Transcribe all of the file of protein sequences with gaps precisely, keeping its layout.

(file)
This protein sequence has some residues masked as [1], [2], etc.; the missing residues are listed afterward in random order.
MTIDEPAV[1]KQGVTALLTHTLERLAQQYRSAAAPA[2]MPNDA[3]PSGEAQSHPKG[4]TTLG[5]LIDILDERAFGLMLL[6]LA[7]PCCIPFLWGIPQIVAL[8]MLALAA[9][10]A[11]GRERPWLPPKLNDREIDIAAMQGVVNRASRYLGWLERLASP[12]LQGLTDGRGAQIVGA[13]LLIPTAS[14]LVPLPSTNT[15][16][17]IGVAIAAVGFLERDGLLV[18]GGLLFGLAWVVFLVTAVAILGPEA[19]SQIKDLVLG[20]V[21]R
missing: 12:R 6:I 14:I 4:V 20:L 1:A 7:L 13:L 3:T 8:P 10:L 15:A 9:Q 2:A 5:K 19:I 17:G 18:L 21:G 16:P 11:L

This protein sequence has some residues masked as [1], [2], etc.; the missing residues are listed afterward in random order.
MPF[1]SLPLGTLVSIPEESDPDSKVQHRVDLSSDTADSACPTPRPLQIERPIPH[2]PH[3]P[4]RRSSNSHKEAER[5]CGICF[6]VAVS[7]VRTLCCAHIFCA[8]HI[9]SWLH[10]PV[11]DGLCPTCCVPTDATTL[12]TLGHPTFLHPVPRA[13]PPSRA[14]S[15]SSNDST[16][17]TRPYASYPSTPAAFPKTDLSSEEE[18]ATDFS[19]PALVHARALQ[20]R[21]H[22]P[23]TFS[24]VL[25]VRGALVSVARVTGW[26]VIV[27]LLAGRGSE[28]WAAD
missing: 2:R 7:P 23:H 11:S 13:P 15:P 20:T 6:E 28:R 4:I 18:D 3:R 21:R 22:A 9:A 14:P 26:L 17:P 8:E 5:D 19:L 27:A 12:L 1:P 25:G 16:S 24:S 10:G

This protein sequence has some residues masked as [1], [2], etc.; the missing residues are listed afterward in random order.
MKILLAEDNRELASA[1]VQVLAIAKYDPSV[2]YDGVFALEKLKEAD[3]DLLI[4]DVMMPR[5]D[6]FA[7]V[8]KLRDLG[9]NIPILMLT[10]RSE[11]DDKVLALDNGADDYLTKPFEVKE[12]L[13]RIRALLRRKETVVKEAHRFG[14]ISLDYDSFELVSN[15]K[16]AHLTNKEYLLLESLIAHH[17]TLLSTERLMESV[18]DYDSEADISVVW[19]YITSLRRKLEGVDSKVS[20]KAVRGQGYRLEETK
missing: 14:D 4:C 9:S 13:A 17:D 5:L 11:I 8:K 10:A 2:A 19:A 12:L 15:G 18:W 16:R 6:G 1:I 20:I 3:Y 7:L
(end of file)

This protein sequence has some residues masked as [1], [2], etc.; the missing residues are listed afterward in random order.
MTIDEPAV[1]KQGVTALLTHTLERLAQQYRSAAAPA[2]MPNDA[3]PSGEAQSHPKG[4]TTLG[5]LIDILDERAFGLMLL[6]LA[7]PCCIPFLWGIPQIVAL[8]MLALAA[9][10]A[11]GRERPWLPPKLNDREIDIAAMQGVVNRASRYLGWLERLASP[12]LQGLTDGRGAQIVGA[13]LLIPTAS[14]LVPLPSTNT[15][16][17]IGVAIAAVGFLERDGLLV[18]GGLLFGLAWVVFLVTAVAILGPEA[19]SQIKDLVLG[20]V[21]R
missing: 12:R 6:I 14:I 4:V 20:L 1:A 7:L 13:L 3:T 8:P 10:L 15:A 9:Q 2:A 5:K 19:I 17:G 18:L 21:G 16:P 11:L

This protein sequence has some residues masked as [1], [2], etc.; the missing residues are listed afterward in random order.
MPF[1]SLPLGTLVSIPEESDPDSKVQHRVDLSSDTADSACPTPRPLQIERPIPH[2]PH[3]P[4]RRSSNSHKEAER[5]CGICF[6]VAVS[7]VRTLCCAHIFCA[8]HI[9]SWLH[10]PV[11]DGLCPTCCVPTDATTL[12]TLGHPTFLHPVPRA[13]PPSRA[14]S[15]SSNDST[16][17]TRPYASYPSTPAAFPKTDLSSEEE[18]ATDFS[19]PALVHARALQ[20]R[21]H[22]P[23]TFS[24]VL[25]VRGALVSVARVTGW[26]VIV[27]LLAGRGSE[28]WAAD
missing: 2:R 7:P 23:H 11:S 13:P 15:P 20:T 6:E 28:R 4:I 18:D 3:R 21:R 22:A 9:A 14:P 26:L 17:P 8:E 5:D 19:L 27:A 12:L 1:P 25:G 16:S 24:S 10:G

This protein sequence has some residues masked as [1], [2], etc.; the missing residues are listed afterward in random order.
MKILLAEDNRELASA[1]VQVLAIAKYDPSV[2]YDGVFALEKLKEAD[3]DLLI[4]DVMMPR[5]D[6]FA[7]V[8]KLRDLG[9]NIPILMLT[10]RSE[11]DDKVLALDNGADDYLTKPFEVKE[12]L[13]RIRALLRRKETVVKEAHRFG[14]ISLDYDSFELVSN[15]K[16]AHLTNKEYLLLESLIAHH[17]TLLSTERLMESV[18]DYDSEADISVVW[19]YITSLRRKLEGVDSKVS[20]KAVRGQGYRLEETK
missing: 14:D 4:C 9:S 13:A 17:D 5:L 11:I 8:K 10:A 2:A 19:A 12:L 15:G 18:W 16:R 6:G 1:I 20:I 3:Y 7:L